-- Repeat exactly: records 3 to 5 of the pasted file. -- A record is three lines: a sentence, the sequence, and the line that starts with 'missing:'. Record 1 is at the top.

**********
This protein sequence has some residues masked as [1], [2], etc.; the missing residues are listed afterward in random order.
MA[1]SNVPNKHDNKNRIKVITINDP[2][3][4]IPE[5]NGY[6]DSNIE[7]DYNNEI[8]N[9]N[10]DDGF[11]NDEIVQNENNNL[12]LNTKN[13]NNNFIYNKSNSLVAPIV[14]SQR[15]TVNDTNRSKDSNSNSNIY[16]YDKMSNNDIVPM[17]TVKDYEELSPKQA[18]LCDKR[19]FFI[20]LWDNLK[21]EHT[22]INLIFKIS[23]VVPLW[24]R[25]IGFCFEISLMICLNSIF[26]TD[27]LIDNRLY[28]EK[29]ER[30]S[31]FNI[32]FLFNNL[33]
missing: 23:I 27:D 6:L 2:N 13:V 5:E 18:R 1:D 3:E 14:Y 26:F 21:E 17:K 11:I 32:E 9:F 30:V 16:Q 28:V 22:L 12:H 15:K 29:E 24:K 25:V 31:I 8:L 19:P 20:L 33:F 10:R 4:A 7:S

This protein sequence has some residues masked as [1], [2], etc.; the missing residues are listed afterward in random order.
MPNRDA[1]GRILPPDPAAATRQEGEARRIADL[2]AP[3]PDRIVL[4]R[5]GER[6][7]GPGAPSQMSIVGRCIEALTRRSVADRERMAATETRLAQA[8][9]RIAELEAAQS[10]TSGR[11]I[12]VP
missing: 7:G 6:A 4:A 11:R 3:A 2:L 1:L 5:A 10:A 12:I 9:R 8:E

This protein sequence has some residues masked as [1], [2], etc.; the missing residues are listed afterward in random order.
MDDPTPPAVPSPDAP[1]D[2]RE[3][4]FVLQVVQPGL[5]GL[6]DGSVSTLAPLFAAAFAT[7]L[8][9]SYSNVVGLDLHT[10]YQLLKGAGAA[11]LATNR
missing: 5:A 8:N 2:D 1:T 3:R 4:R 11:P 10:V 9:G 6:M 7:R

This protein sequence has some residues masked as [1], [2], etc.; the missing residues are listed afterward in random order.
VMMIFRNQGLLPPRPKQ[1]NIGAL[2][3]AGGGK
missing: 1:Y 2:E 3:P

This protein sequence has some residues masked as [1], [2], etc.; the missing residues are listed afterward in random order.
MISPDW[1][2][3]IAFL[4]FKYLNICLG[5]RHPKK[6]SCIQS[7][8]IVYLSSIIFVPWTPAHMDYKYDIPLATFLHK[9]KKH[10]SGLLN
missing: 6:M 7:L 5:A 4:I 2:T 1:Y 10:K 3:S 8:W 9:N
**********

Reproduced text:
This protein sequence has some residues masked as [1], [2], etc.; the missing residues are listed afterward in random order.
MDDPTPPAVPSPDAP[1]D[2]RE[3][4]FVLQVVQPGL[5]GL[6]DGSVSTLAPLFAAAFAT[7]L[8][9]SYSNVVGLDLHT[10]YQLLKGAGAA[11]LATNR
missing: 5:A 8:N 2:D 1:T 3:R 4:R 11:P 10:V 9:G 6:M 7:R

This protein sequence has some residues masked as [1], [2], etc.; the missing residues are listed afterward in random order.
VMMIFRNQGLLPPRPKQ[1]NIGAL[2][3]AGGGK
missing: 1:Y 2:E 3:P

This protein sequence has some residues masked as [1], [2], etc.; the missing residues are listed afterward in random order.
MISPDW[1][2][3]IAFL[4]FKYLNICLG[5]RHPKK[6]SCIQS[7][8]IVYLSSIIFVPWTPAHMDYKYDIPLATFLHK[9]KKH[10]SGLLN
missing: 6:M 7:L 5:A 4:I 2:T 1:Y 10:K 3:S 8:W 9:N